To understand the description below, you will need to view this spreadsheet.
Below the analysis is outlined for the case of washing machines, although the techniques can be applied to most products.
In terms of statistical analysis, more can be made of the second part of the study, where people made judgements on scales:
Where people placed a mark on the scale, you measure the distance along the scale (say from the left most marker) and note this down in a spreadsheet. In the spreadsheet of washing machine results, for the worksheet "Subject 1" you will see the following in columns AZ-BE:
|Washing Machine||What it does||pleasant||Loud||robust||High quality||Purchase influence|
"The overall sound tells me what the product does"
A lot - No
"The product sounds pleasant"
Pleasant - unpleasant
"The product sounds loud"
Quiet - Loud
"The product sounds robust"
"The product sounds like a high quality product"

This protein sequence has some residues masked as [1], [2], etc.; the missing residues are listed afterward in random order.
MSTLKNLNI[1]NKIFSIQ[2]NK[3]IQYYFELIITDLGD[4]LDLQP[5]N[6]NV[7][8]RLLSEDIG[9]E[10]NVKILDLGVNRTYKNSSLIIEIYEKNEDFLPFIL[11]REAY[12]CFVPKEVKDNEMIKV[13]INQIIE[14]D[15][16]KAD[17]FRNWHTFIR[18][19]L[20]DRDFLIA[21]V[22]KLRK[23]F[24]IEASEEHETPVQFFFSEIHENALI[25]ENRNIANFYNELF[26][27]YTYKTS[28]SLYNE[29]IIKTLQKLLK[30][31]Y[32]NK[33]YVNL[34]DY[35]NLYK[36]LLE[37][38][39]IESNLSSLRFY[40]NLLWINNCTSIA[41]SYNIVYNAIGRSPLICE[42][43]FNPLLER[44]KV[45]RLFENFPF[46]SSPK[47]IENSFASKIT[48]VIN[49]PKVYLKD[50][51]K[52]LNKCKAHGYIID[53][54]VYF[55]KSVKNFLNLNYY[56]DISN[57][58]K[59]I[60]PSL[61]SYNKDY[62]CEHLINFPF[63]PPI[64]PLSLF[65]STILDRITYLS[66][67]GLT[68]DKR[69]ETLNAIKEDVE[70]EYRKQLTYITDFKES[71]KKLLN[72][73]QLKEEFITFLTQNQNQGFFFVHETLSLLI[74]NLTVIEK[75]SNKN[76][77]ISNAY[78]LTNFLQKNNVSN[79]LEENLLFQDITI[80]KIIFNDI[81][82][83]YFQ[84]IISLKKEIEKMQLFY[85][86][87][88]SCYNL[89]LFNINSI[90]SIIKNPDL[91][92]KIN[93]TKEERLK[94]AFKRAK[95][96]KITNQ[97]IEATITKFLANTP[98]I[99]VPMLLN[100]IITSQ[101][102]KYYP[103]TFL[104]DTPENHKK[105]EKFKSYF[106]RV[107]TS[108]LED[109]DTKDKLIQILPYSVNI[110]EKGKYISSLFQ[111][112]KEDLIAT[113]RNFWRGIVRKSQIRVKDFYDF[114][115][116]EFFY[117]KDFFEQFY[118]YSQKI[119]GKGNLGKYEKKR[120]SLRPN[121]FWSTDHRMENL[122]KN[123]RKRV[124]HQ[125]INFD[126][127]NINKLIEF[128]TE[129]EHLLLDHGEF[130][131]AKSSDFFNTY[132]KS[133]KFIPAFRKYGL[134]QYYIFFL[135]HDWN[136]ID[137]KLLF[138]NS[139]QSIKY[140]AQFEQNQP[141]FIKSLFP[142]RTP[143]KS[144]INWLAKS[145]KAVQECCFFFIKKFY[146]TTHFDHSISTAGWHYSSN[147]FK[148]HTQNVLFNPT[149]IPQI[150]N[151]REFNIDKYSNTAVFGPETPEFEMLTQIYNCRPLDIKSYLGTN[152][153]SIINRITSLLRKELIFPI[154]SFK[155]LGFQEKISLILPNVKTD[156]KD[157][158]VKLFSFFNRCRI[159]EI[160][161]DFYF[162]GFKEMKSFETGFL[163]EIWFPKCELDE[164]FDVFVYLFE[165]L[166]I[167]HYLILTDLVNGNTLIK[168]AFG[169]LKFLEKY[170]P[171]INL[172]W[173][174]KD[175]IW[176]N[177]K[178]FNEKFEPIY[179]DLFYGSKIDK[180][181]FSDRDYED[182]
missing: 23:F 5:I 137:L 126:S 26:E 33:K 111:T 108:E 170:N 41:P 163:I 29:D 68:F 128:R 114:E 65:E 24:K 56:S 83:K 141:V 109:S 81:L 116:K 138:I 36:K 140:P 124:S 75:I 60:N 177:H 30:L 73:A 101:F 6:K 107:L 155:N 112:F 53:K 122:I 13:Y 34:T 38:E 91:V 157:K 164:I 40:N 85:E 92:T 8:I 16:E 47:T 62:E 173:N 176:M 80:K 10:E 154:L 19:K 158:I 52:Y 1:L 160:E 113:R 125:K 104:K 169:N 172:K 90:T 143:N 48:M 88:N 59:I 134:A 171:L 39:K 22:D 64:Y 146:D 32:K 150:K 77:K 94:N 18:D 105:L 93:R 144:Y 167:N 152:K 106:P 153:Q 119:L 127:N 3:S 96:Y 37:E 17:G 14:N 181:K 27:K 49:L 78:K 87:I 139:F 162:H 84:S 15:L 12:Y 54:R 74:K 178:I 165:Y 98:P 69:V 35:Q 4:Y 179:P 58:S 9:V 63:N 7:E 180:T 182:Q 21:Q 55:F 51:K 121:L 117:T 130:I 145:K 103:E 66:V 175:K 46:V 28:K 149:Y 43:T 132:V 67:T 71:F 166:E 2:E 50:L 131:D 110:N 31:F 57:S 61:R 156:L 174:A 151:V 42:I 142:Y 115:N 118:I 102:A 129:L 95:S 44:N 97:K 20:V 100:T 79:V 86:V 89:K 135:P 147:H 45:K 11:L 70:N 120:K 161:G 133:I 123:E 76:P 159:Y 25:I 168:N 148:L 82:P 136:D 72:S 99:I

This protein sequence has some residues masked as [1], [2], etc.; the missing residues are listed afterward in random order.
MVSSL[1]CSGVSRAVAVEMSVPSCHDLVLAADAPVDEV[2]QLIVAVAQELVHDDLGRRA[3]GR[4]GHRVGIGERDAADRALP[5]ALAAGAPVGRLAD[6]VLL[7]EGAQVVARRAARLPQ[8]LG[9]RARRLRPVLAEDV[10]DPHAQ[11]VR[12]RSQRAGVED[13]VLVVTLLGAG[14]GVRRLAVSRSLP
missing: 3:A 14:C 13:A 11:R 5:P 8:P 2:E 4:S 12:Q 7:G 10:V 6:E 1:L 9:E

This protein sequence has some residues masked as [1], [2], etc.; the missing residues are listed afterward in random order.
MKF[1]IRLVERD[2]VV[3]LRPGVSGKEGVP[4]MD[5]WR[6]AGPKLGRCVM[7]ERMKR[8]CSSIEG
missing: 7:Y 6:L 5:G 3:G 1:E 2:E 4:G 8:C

Expensive - Inexpensive
"This sound will influence my purchase for that product"
Positively - Negatively
These are the distances measured along the scales in mm.
In the washing machine test, 1.1, 1.2, 1.3, 1.4 all refer to the same washing machine and test method, but different parts of the washing cycle:
The purchase influence question (see right most column in Table 1), was only asked for the overall impression
Some subjects tend to use different parts of scales, on a simplistic scale some people score meaner than others, others are naturally more generous! To overcome this fact, it is necessary to apply a normalisation to the judgements. This is done by making the judgements from a particular subject on a particular scale are made to have a mean of zero and a standard deviation of 1. For example, for subject 1, and the first column of data headed "What it does":
|Washing Machine||What it does||After normalisation|
If the original scores are x, and the mean of x is mx, and the standard deviation stdx, then the normalised values are: (x-mx)/stdx